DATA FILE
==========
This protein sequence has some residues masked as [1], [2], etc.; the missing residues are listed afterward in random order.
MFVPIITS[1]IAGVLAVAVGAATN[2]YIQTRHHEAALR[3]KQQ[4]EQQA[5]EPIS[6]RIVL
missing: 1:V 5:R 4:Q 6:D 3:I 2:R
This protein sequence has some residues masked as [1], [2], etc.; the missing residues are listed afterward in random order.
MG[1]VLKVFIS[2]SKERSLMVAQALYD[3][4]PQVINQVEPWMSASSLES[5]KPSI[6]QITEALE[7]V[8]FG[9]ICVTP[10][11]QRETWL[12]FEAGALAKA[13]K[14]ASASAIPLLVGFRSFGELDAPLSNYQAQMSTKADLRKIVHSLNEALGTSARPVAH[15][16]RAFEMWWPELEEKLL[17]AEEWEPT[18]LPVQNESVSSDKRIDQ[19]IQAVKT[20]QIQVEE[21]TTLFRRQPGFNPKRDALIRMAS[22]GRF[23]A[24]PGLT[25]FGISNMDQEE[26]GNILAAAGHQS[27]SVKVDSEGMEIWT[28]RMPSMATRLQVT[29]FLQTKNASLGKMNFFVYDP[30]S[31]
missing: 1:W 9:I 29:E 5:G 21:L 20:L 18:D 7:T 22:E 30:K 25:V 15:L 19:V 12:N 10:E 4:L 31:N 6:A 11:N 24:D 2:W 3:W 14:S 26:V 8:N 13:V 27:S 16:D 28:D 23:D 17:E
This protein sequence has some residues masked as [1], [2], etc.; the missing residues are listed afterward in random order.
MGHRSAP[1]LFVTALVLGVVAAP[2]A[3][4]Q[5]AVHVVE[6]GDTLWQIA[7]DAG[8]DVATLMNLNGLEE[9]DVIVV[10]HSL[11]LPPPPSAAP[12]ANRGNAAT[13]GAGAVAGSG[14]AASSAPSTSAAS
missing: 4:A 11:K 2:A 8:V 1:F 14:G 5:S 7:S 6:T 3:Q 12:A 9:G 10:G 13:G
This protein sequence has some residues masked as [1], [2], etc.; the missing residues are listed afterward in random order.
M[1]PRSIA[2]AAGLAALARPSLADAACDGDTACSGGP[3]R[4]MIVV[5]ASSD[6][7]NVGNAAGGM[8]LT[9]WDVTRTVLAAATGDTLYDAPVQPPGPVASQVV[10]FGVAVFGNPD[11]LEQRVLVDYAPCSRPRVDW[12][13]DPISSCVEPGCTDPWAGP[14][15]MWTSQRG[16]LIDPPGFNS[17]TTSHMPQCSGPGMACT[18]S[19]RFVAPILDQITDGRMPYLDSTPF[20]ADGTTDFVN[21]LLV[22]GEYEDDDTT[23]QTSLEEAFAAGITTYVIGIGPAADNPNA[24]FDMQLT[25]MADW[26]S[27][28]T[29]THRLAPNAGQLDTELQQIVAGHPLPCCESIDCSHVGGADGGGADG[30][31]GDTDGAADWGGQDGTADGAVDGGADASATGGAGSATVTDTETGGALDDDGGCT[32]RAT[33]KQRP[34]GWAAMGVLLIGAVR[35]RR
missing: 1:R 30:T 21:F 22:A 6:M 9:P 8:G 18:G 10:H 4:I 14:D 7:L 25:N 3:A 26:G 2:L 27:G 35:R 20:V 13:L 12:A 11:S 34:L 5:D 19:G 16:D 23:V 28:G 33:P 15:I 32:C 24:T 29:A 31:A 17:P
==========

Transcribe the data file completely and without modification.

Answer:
This protein sequence has some residues masked as [1], [2], etc.; the missing residues are listed afterward in random order.
MFVPIITS[1]IAGVLAVAVGAATN[2]YIQTRHHEAALR[3]KQQ[4]EQQA[5]EPIS[6]RIVL
missing: 1:V 5:R 4:Q 6:D 3:I 2:R
This protein sequence has some residues masked as [1], [2], etc.; the missing residues are listed afterward in random order.
MG[1]VLKVFIS[2]SKERSLMVAQALYD[3][4]PQVINQVEPWMSASSLES[5]KPSI[6]QITEALE[7]V[8]FG[9]ICVTP[10][11]QRETWL[12]FEAGALAKA[13]K[14]ASASAIPLLVGFRSFGELDAPLSNYQAQMSTKADLRKIVHSLNEALGTSARPVAH[15][16]RAFEMWWPELEEKLL[17]AEEWEPT[18]LPVQNESVSSDKRIDQ[19]IQAVKT[20]QIQVEE[21]TTLFRRQPGFNPKRDALIRMAS[22]GRF[23]A[24]PGLT[25]FGISNMDQEE[26]GNILAAAGHQS[27]SVKVDSEGMEIWT[28]RMPSMATRLQVT[29]FLQTKNASLGKMNFFVYDP[30]S[31]
missing: 1:W 9:I 29:E 5:G 21:L 20:L 18:D 7:T 22:E 30:K 25:V 15:L 19:V 12:N 10:E 4:L 31:N 6:A 11:N 24:D 2:W 3:W 14:S 26:V 8:N 13:V 27:S 16:D 28:D 23:D 17:E
This protein sequence has some residues masked as [1], [2], etc.; the missing residues are listed afterward in random order.
MGHRSAP[1]LFVTALVLGVVAAP[2]A[3][4]Q[5]AVHVVE[6]GDTLWQIA[7]DAG[8]DVATLMNLNGLEE[9]DVIVV[10]HSL[11]LPPPPSAAP[12]ANRGNAAT[13]GAGAVAGSG[14]AASSAPSTSAAS
missing: 4:A 11:K 2:A 8:V 1:F 14:G 5:S 7:S 6:T 3:Q 12:A 9:G 10:G 13:G
This protein sequence has some residues masked as [1], [2], etc.; the missing residues are listed afterward in random order.
M[1]PRSIA[2]AAGLAALARPSLADAACDGDTACSGGP[3]R[4]MIVV[5]ASSD[6][7]NVGNAAGGM[8]LT[9]WDVTRTVLAAATGDTLYDAPVQPPGPVASQVV[10]FGVAVFGNPD[11]LEQRVLVDYAPCSRPRVDW[12][13]DPISSCVEPGCTDPWAGP[14][15]MWTSQRG[16]LIDPPGFNS[17]TTSHMPQCSGPGMACT[18]S[19]RFVAPILDQITDGRMPYLDSTPF[20]ADGTTDFVN[21]LLV[22]GEYEDDDTT[23]QTSLEEAFAAGITTYVIGIGPAADNPNA[24]FDMQLT[25]MADW[26]S[27][28]T[29]THRLAPNAGQLDTELQQIVAGHPLPCCESIDCSHVGGADGGGADG[30][31]GDTDGAADWGGQDGTADGAVDGGADASATGGAGSATVTDTETGGALDDDGGCT[32]RAT[33]KQRP[34]GWAAMGVLLIGAVR[35]RR
missing: 1:R 30:T 21:F 22:A 6:M 9:P 8:G 18:G 10:H 4:I 14:D 7:L 25:N 3:A 26:G 2:L 27:G 35:R 20:V 13:L 12:A 11:S 34:L 5:D 19:G 16:D 23:V 28:G 33:P 15:I 32:C 24:T 29:A 31:A 17:P